Discuss the purposes for reading and listening to various texts (e.g., to become involved in real and imagined events, settings, actions, and to enjoy language):  This standard can be mastered simply by reading a daily poem!  It's so fun to read poetry with young students.  Jack Prelutsky is my ALL TIME favorite poet for young children.  Poetry accomplishes so much learning and provides great discussion for young children.  After I read a poem, I have kiddos turn to their floor friend and discuss how the poem made them feel, why they did or didn't like the poem, and would you like to live in the setting of the poem - why or why not?  Kindergarteners love to respond to poems because it's just their opinions and we all know that Kinder kids can talk and talk and talk...

Ask and respond to questions about text:  Questioning Owl is introduced and used with this standard.  We learn that good readers ask questions before, during, and after reading.  My cuties love that they can ask questions all throughout the book to gain a better understanding.  I use this chart often when we are learning about asking questions.

My kiddos just love when Questioning Owl flies out to ask us to ask questions.  Often the questions that are asked before reading reflect the cover and the title of the book, which is another standard - Make inferences based on the cover, title, illustrations, and plot.  There is a little more about this standard later.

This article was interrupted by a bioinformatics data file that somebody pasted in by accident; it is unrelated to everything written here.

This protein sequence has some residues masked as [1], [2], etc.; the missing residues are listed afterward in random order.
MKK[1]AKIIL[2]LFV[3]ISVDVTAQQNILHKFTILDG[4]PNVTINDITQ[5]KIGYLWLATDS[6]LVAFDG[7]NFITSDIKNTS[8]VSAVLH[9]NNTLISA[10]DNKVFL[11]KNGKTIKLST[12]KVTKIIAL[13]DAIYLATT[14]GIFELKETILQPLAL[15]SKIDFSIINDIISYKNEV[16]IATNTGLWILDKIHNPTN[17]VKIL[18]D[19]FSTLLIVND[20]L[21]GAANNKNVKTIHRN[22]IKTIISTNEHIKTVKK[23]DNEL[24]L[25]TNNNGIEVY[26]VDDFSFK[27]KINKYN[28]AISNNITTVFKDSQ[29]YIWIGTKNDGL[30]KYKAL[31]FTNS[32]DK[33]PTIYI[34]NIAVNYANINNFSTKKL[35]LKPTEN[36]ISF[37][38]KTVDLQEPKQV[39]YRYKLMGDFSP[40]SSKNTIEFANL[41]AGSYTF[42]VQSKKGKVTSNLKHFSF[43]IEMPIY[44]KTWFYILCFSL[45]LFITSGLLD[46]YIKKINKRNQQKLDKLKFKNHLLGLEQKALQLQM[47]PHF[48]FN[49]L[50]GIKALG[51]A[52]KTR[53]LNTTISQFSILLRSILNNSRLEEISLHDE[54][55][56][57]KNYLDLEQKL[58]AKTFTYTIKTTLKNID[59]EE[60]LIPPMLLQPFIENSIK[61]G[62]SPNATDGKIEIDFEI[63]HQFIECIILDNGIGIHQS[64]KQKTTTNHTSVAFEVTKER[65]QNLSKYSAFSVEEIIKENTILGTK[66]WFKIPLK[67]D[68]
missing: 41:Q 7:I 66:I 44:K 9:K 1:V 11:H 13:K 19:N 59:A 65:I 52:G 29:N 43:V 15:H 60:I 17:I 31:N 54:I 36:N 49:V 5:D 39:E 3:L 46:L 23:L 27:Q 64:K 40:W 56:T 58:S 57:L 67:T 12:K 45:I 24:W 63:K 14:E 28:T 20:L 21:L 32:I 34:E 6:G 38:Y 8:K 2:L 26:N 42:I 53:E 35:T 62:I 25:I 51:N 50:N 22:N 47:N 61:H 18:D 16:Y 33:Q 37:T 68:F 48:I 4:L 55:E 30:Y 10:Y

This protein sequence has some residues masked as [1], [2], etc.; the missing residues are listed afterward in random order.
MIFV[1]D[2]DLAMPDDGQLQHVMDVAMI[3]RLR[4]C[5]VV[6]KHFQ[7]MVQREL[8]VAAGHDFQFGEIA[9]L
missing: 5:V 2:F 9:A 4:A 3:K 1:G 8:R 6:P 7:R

Make sure you set clear expectations about asking questions during stories so the little people don't blurt out what they're wondering.

I also use these spinners that I made from a Dollar Tree treasure to ask questions after a story.

This next chart isn't specifically for asking questions, but definitely helps with asking questions after a story.  

To use this chart, I write the title, the characters, the setting, and the plot on 4 different index cards.  After reading a story, I pull out the matching cards and I ask my students where each card goes.

I also use this chart for asking questions about characters, setting, and plot.